Mr. Nadler, 75, has acknowledged his particular status on the campaign trail, and wears his Jewishness with pride. Raised Orthodox in 1950s Brooklyn, he attended a Crown Heights yeshiva before his desire to study neuroscience led him to Stuyvesant High School. He still speaks some Yiddish, worships at B’nai Jeshurun, a historic Upper West Side synagogue, and sent some of his constituents swooning when he showed up to Donald J. Trump’s impeachment vote toting a babka from Zabar’s.
So far, though, he has mostly left it to others to make an identity-based case for his candidacy, opting to spend his own time talking about his record as a progressive stalwart. Mr. Nadler declined an interview request.
New York sent its first Jewish representative, a merchant named Emanuel B. Hart, to Congress in 1851. By 1992, when Mr. Nadler arrived in the House, there were eight Jewish members representing parts of New York City alone.
Today, nine of the 13 members representing parts of the five boroughs are Black or Latino. Another is Asian American.
No one is suggesting that Jewish politicians will be locked out of power permanently in New York if Mr. Nadler loses. There are other Jewish candidates running for city House seats this year, including Max Rose, Daniel Goldman and Robert Zimmerman, though each faces an uphill fight to win. Others will undoubtedly emerge in future elections, including from the city’s fast-growing ultra-Orthodox communities. And Senator Chuck Schumer, the Democratic majority leader, is also Jewish.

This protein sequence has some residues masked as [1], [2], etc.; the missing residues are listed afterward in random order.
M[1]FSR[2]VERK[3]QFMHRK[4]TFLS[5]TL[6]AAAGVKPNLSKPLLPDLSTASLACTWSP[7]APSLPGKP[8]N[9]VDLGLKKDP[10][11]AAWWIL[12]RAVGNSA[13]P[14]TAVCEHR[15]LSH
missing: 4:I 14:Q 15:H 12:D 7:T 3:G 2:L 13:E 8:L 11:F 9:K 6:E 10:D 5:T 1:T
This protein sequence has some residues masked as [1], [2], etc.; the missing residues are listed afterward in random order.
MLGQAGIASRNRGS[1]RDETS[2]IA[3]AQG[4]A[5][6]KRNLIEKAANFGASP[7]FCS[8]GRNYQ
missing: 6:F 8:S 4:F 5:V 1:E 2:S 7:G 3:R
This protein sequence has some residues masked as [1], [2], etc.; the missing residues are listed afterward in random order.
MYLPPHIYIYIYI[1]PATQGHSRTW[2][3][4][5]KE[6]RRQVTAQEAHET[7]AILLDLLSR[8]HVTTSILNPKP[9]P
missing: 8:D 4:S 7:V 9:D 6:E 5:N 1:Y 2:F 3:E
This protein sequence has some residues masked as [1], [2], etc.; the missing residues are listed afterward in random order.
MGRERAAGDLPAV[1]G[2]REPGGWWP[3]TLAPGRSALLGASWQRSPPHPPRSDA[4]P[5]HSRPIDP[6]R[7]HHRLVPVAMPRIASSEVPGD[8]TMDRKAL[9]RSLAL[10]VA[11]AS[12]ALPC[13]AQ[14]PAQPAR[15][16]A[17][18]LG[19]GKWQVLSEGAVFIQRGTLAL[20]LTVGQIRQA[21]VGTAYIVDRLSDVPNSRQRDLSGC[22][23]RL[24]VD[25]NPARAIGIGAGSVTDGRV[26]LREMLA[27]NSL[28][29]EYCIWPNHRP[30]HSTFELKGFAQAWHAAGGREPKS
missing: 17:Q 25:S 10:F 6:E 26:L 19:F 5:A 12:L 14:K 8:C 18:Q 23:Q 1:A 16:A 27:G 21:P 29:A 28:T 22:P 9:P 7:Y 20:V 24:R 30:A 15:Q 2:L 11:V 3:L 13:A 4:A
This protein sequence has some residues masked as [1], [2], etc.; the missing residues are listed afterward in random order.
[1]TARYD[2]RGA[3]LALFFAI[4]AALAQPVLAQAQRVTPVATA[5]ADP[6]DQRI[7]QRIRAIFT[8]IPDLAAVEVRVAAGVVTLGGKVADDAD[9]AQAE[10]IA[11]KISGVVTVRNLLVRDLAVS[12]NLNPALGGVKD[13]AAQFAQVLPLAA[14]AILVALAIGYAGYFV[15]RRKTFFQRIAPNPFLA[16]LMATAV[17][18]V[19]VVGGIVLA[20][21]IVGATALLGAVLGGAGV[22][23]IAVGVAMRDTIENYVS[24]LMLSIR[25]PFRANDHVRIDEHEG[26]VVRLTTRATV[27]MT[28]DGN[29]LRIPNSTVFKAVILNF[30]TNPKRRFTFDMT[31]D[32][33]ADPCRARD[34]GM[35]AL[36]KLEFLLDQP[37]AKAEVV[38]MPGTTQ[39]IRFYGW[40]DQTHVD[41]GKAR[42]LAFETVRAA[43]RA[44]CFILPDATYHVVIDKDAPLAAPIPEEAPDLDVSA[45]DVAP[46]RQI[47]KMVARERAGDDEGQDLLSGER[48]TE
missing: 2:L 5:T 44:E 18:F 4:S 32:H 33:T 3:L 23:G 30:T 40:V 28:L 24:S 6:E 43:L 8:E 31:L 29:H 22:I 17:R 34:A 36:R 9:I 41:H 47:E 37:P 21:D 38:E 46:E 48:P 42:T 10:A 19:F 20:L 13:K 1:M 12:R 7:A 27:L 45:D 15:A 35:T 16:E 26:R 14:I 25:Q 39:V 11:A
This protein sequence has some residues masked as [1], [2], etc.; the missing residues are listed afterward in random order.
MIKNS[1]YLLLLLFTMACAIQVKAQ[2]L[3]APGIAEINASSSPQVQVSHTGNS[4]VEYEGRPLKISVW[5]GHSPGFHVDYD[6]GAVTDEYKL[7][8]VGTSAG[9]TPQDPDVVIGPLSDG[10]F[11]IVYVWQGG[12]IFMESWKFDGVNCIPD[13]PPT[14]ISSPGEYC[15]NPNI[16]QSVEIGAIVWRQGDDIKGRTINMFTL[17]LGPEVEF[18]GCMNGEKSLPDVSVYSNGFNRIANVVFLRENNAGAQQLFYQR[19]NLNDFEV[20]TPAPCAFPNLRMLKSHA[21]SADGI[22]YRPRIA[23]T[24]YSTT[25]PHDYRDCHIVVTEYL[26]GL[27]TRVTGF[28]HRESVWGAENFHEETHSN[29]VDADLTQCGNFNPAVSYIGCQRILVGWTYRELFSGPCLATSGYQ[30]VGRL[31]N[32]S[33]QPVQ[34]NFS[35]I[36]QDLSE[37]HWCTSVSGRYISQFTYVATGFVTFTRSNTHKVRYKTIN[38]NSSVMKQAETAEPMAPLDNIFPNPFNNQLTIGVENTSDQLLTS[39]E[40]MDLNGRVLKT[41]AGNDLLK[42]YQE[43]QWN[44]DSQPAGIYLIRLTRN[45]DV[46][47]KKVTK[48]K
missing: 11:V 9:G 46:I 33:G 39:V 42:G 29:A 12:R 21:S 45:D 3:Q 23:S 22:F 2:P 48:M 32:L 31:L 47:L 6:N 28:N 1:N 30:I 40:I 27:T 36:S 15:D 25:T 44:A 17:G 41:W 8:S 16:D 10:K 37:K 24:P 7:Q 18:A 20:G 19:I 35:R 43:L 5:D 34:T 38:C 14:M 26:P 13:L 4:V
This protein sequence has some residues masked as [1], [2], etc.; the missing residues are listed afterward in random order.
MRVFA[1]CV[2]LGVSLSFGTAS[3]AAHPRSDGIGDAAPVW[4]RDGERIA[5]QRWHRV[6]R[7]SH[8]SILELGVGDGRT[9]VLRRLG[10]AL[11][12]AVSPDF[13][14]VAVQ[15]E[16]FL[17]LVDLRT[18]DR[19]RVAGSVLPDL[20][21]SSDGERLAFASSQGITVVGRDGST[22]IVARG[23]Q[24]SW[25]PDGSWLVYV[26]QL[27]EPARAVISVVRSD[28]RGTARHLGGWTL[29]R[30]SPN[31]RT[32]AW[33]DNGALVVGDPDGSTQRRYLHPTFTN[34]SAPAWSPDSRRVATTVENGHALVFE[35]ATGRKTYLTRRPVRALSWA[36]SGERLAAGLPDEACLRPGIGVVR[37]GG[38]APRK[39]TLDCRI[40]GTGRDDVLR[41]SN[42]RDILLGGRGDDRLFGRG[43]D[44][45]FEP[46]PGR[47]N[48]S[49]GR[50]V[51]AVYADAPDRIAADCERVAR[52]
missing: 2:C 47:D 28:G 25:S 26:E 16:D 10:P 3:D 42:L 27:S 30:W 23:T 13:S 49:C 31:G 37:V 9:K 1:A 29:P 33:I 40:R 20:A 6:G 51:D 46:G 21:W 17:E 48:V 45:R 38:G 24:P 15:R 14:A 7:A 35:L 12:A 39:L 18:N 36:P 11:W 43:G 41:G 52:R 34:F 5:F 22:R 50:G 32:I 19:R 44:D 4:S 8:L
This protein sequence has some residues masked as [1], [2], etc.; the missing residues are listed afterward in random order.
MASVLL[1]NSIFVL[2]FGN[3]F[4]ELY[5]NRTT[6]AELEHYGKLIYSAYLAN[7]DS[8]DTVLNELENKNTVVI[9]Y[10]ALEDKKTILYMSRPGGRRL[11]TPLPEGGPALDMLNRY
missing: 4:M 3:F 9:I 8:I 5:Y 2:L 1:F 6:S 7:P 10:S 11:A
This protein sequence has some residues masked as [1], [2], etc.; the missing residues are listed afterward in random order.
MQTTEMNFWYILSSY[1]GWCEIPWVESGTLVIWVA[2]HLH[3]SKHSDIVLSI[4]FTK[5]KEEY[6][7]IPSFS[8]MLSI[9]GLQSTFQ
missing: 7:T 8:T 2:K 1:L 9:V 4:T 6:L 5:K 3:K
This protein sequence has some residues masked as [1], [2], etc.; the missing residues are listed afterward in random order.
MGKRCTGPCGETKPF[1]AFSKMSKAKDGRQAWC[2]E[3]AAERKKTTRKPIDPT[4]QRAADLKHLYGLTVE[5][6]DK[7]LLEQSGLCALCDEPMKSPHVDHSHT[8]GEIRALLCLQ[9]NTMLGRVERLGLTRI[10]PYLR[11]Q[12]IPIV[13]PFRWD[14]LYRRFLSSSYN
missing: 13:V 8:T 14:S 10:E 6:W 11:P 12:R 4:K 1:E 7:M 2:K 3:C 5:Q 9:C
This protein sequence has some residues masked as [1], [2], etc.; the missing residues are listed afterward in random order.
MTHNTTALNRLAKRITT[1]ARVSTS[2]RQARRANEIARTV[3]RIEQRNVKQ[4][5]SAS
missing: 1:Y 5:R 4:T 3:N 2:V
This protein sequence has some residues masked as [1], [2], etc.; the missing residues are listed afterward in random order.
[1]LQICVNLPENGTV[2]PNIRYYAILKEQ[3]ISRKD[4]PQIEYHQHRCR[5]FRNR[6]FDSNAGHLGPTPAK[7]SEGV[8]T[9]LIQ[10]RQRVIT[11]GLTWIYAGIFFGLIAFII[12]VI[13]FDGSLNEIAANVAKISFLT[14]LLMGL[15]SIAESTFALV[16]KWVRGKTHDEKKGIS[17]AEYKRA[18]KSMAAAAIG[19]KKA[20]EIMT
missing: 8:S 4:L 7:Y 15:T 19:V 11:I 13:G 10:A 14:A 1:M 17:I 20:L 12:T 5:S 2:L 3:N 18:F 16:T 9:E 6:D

But the rise and fall of Jewish influence is a clear, familiar arc in a city that has absorbed waves of immigrants, who grew in numbers, economic power and, eventually, political stature — only to be supplanted by those who followed. It happened to the Dutch, English, Germans, Irish and Italians, and now to New York’s Jews, who at their peak in the 1950s accounted for a quarter or more of the city’s total population and gained footholds at all levels of government.
Since then, large numbers of Jews have left the city, said Daniel Soyer, a historian at Fordham University who has written about New York Jewish history, bringing the present population to just over one million. At the same time, many American Jews began to assimilate and secularize, weakening the shared identity that drove them to vote as a cohesive group and elect their own candidates; some left the Democratic Party, their longtime home.
The exception has been ultra-Orthodox communities in Brooklyn and the lower Hudson Valley. But while they have succeeded in electing their own to state and local offices, they exercise less sway at the congressional level.